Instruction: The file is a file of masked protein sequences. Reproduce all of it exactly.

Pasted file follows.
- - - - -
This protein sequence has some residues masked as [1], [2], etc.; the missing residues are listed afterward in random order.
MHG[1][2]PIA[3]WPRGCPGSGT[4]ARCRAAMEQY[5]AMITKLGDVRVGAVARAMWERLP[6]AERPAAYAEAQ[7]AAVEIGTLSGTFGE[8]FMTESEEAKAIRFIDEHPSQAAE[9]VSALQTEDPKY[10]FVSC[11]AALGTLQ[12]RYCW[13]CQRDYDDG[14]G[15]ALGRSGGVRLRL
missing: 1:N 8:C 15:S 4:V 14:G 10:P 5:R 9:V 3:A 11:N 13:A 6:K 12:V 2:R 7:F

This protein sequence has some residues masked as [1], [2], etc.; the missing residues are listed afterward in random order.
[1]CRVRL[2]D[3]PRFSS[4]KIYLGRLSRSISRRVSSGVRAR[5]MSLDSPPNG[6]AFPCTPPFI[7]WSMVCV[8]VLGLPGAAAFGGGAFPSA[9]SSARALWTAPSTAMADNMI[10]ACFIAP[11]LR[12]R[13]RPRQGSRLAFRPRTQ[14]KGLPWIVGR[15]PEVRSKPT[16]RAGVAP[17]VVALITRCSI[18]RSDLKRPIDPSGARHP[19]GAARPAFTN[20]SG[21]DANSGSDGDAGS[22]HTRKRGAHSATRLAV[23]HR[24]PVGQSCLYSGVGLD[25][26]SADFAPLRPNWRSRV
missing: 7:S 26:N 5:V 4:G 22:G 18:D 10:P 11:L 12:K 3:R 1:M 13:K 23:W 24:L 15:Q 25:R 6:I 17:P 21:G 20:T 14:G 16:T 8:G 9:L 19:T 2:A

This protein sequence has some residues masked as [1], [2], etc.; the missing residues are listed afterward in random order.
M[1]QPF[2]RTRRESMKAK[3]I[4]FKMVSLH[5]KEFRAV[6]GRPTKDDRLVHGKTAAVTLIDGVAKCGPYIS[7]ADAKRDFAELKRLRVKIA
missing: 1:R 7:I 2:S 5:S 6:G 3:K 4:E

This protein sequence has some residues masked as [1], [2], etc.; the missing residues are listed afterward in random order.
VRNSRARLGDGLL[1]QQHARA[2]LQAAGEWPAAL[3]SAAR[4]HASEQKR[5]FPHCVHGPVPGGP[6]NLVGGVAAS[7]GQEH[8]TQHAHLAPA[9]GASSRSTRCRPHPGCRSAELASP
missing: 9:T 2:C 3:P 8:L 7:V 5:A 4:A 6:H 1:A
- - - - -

This protein sequence has some residues masked as [1], [2], etc.; the missing residues are listed afterward in random order.
MHG[1][2]PIA[3]WPRGCPGSGT[4]ARCRAAMEQY[5]AMITKLGDVRVGAVARAMWERLP[6]AERPAAYAEAQ[7]AAVEIGTLSGTFGE[8]FMTESEEAKAIRFIDEHPSQAAE[9]VSALQTEDPKY[10]FVSC[11]AALGTLQ[12]RYCW[13]CQRDYDDG[14]G[15]ALGRSGGVRLRL
missing: 1:N 8:C 15:S 4:V 14:G 10:P 5:R 9:V 3:A 11:N 13:A 6:K 12:V 2:R 7:F

This protein sequence has some residues masked as [1], [2], etc.; the missing residues are listed afterward in random order.
[1]CRVRL[2]D[3]PRFSS[4]KIYLGRLSRSISRRVSSGVRAR[5]MSLDSPPNG[6]AFPCTPPFI[7]WSMVCV[8]VLGLPGAAAFGGGAFPSA[9]SSARALWTAPSTAMADNMI[10]ACFIAP[11]LR[12]R[13]RPRQGSRLAFRPRTQ[14]KGLPWIVGR[15]PEVRSKPT[16]RAGVAP[17]VVALITRCSI[18]RSDLKRPIDPSGARHP[19]GAARPAFTN[20]SG[21]DANSGSDGDAGS[22]HTRKRGAHSATRLAV[23]HR[24]PVGQSCLYSGVGLD[25][26]SADFAPLRPNWRSRV
missing: 7:S 26:N 5:V 4:G 22:G 18:D 10:P 11:L 12:K 3:R 1:M 13:K 23:W 24:L 15:Q 25:R 6:I 17:P 21:G 20:T 14:G 16:T 8:G 9:L 19:T 2:A

This protein sequence has some residues masked as [1], [2], etc.; the missing residues are listed afterward in random order.
M[1]QPF[2]RTRRESMKAK[3]I[4]FKMVSLH[5]KEFRAV[6]GRPTKDDRLVHGKTAAVTLIDGVAKCGPYIS[7]ADAKRDFAELKRLRVKIA
missing: 1:R 7:I 2:S 5:S 6:G 3:K 4:E

This protein sequence has some residues masked as [1], [2], etc.; the missing residues are listed afterward in random order.
VRNSRARLGDGLL[1]QQHARA[2]LQAAGEWPAAL[3]SAAR[4]HASEQKR[5]FPHCVHGPVPGGP[6]NLVGGVAAS[7]GQEH[8]TQHAHLAPA[9]GASSRSTRCRPHPGCRSAELASP
missing: 9:T 2:C 3:P 8:L 7:V 5:A 4:A 6:H 1:A